Like many beloved Granite State traditions, the New Hampshire Highland Games & Festival were put on pause in the early days of the pandemic. In 2020, the games went virtual. In 2021, the show went on in person but attendance was limited.
This year, NHSCOT is promising a return to normal and a chance to welcome back many international visitors for the first time since 2019. Among those gearing up for a homecoming of sorts is Gary Maclean, the first National Chef of Scotland.
“For me, it will be really, really special just to get back together,” Maclean says.
Also a culinary educator, cookbook author and BBC MasterChef: The Professionals champion, Maclean says he started serving up Scottish fare — and more — at the games in 2017.
“The whole idea was to bring a real taste of Scotland to the people at the games and just a little bit of fun with food,” he recalls.
That first year at the games, Maclean admits, he went a bit off-book. His menu included pasta and other decidedly non-Scottish dishes. “I didn’t really embrace the whole Scotland thing, if truth be told,” he says. “I know it sounds mad.”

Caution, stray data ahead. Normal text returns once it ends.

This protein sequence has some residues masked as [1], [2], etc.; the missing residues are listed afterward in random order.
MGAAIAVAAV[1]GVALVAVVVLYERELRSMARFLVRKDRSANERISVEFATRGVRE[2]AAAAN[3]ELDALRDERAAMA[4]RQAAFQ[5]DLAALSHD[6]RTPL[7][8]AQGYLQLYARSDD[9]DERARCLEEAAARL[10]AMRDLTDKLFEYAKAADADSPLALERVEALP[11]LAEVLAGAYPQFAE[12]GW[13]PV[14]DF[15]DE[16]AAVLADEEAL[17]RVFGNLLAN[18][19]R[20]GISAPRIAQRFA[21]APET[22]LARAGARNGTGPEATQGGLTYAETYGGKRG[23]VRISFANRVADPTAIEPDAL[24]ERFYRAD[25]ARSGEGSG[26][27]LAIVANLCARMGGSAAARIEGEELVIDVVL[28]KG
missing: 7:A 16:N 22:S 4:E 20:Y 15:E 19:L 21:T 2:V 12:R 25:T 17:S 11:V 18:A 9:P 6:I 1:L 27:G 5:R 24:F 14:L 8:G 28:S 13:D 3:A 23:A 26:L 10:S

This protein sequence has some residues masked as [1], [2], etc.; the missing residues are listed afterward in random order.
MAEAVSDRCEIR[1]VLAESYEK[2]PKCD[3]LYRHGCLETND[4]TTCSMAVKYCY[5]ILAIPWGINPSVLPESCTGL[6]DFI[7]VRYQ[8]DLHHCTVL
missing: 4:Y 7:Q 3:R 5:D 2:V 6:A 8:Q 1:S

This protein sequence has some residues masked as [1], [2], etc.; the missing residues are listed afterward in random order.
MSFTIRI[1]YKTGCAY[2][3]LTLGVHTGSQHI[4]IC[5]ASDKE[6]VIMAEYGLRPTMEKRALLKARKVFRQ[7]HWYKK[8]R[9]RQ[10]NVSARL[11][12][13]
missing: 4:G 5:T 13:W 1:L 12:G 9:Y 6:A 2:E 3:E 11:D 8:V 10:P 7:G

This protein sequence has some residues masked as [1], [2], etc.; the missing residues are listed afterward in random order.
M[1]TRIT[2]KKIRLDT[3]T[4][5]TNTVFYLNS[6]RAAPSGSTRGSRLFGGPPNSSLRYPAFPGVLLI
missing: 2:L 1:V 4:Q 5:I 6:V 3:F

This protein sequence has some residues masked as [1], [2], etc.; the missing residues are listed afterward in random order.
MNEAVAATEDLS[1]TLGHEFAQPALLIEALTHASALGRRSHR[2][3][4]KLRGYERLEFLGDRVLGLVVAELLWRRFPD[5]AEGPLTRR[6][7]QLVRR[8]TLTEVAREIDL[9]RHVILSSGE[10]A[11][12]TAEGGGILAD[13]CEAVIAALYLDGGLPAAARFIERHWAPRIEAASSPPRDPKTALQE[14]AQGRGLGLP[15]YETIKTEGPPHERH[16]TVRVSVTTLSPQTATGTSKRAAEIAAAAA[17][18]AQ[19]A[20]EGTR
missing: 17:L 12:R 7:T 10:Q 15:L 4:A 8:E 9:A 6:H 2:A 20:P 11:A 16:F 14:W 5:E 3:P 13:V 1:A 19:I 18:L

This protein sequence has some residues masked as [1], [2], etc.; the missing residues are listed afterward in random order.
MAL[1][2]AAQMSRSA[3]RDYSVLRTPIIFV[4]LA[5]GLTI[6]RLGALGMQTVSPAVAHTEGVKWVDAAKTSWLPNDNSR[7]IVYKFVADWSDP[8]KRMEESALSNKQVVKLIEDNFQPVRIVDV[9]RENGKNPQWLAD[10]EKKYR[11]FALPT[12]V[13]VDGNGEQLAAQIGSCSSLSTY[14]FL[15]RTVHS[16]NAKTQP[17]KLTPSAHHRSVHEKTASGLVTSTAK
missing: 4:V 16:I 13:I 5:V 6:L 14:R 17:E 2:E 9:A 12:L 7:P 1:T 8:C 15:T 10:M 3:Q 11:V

It mustn’t have been too mad though, because he was invited back again and again. Since then, he’s found plenty of opportunities to celebrate the intersection of cuisine and Scottish culture. That has included demos on how to cook with whiskey, and a deep dive on food inspired by the popular STARZ series “Outlander.”
No matter where or what he’s cooking, Maclean says one thing is constant.
“Whether I’m in Alaska or New Hampshire or Edinburgh, I want to be using local produce, and I want to be using local knowledge and talent as well.”
He also tries to keep things interactive. And it’s helped, he says, that the crowds in New Hampshire tend to have a similar sense of humor to those at home.
“I can tell the same jokes onstage in New Hampshire as I can in Edinburgh, which is pretty cool,” he says. “I don’t have to tone it down, or anything like that.”
A self-proclaimed creature of habit, Maclean says he’s sampled most all of the restaurants in Lincoln during his time at the festival — and he makes sure to stop by a local pub that does “pizza and chicken wings and great beer” each time he visits.
Maclean says he’s been too busy working to actually catch any of the games as a spectator, but he’s hoping to get out to see more of the festival this time around. And he especially can’t wait for the music.
“The standard of pipe bands in New Hampshire is just incredible,” he says, “just absolutely, you know, hairs-on-the-back-of-your-neck incredible.”
Cheers to that.